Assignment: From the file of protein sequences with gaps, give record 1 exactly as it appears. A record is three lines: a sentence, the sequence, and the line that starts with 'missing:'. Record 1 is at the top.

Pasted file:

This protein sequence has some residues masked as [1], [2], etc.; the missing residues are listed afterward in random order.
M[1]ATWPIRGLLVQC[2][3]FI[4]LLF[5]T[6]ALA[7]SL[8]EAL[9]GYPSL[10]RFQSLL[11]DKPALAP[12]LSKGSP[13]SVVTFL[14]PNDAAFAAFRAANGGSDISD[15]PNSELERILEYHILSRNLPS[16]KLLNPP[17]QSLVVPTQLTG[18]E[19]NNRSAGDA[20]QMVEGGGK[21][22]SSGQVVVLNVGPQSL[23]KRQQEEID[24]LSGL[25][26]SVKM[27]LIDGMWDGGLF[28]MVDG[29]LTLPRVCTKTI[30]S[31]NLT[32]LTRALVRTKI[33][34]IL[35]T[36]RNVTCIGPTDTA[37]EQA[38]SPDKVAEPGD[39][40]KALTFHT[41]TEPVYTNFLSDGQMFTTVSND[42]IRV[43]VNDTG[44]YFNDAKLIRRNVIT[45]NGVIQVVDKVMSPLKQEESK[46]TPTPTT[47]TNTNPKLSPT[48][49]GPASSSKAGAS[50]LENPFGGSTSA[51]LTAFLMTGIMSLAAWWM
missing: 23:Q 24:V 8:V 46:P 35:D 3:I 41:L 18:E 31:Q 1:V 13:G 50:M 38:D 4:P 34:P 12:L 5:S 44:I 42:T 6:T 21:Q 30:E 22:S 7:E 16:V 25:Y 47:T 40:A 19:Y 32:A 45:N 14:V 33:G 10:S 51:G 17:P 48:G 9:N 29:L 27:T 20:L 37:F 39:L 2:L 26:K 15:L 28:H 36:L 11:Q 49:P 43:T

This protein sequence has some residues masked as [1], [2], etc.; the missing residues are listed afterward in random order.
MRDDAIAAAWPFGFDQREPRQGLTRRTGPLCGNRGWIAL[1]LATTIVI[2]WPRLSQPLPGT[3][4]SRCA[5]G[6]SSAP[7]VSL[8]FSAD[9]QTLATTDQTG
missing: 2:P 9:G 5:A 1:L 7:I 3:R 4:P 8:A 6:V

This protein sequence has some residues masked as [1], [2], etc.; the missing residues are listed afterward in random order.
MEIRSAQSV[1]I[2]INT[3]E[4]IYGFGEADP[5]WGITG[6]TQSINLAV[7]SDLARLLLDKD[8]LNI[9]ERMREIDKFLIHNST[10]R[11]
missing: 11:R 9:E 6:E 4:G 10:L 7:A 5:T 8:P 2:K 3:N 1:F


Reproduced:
This protein sequence has some residues masked as [1], [2], etc.; the missing residues are listed afterward in random order.
M[1]ATWPIRGLLVQC[2][3]FI[4]LLF[5]T[6]ALA[7]SL[8]EAL[9]GYPSL[10]RFQSLL[11]DKPALAP[12]LSKGSP[13]SVVTFL[14]PNDAAFAAFRAANGGSDISD[15]PNSELERILEYHILSRNLPS[16]KLLNPP[17]QSLVVPTQLTG[18]E[19]NNRSAGDA[20]QMVEGGGK[21][22]SSGQVVVLNVGPQSL[23]KRQQEEID[24]LSGL[25][26]SVKM[27]LIDGMWDGGLF[28]MVDG[29]LTLPRVCTKTI[30]S[31]NLT[32]LTRALVRTKI[33][34]IL[35]T[36]RNVTCIGPTDTA[37]EQA[38]SPDKVAEPGD[39][40]KALTFHT[41]TEPVYTNFLSDGQMFTTVSND[42]IRV[43]VNDTG[44]YFNDAKLIRRNVIT[45]NGVIQVVDKVMSPLKQEESK[46]TPTPTT[47]TNTNPKLSPT[48][49]GPASSSKAGAS[50]LENPFGGSTSA[51]LTAFLMTGIMSLAAWWM
missing: 23:Q 24:V 8:V 46:P 35:D 3:I 41:L 18:E 31:Q 1:V 13:G 50:M 38:D 4:P 34:P 12:L 5:S 44:I 42:T 6:T 21:Q 30:E 22:S 7:E 16:V 25:Y 47:T 40:A 19:Y 32:A 45:N 14:V 33:G 10:S 51:G 17:P 48:G 9:N 29:L 27:T 20:L 37:F 39:L 2:L 26:K 15:L 28:H 36:L 11:Q 49:P 43:T